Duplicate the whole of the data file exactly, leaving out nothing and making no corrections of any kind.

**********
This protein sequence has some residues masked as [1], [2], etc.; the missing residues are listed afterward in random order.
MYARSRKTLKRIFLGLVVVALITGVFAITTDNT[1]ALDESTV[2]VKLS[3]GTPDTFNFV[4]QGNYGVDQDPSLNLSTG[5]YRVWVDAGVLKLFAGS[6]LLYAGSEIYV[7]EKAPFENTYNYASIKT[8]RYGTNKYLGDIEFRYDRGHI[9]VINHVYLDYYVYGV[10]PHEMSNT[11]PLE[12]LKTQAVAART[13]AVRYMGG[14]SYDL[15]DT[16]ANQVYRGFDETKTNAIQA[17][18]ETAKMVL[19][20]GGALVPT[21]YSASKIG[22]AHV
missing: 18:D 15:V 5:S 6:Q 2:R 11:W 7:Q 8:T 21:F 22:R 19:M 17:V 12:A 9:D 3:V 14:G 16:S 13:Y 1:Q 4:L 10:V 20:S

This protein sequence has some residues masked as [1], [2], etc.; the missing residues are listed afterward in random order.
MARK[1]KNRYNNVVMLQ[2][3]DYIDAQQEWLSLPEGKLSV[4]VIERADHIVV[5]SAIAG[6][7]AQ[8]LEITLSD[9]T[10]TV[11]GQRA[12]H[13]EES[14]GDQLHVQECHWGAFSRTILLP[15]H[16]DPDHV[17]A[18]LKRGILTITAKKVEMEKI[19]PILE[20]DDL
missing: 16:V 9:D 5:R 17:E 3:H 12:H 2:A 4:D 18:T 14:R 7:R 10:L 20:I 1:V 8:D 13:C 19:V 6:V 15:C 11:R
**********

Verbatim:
This protein sequence has some residues masked as [1], [2], etc.; the missing residues are listed afterward in random order.
MYARSRKTLKRIFLGLVVVALITGVFAITTDNT[1]ALDESTV[2]VKLS[3]GTPDTFNFV[4]QGNYGVDQDPSLNLSTG[5]YRVWVDAGVLKLFAGS[6]LLYAGSEIYV[7]EKAPFENTYNYASIKT[8]RYGTNKYLGDIEFRYDRGHI[9]VINHVYLDYYVYGV[10]PHEMSNT[11]PLE[12]LKTQAVAART[13]AVRYMGG[14]SYDL[15]DT[16]ANQVYRGFDETKTNAIQA[17][18]ETAKMVL[19][20]GGALVPT[21]YSASKIG[22]AHV
missing: 18:D 15:V 5:S 6:Q 2:R 11:W 7:Q 8:T 21:F 22:R 19:M 17:V 12:A 9:D 3:V 14:G 16:S 13:Y 1:Q 4:L 10:V 20:S

This protein sequence has some residues masked as [1], [2], etc.; the missing residues are listed afterward in random order.
MARK[1]KNRYNNVVMLQ[2][3]DYIDAQQEWLSLPEGKLSV[4]VIERADHIVV[5]SAIAG[6][7]AQ[8]LEITLSD[9]T[10]TV[11]GQRA[12]H[13]EES[14]GDQLHVQECHWGAFSRTILLP[15]H[16]DPDHV[17]A[18]LKRGILTITAKKVEMEKI[19]PILE[20]DDL
missing: 16:V 9:D 5:R 17:E 3:H 12:H 2:A 4:D 18:T 14:R 7:R 10:L 20:I 1:V 8:D 13:C 19:V 6:V 15:C 11:R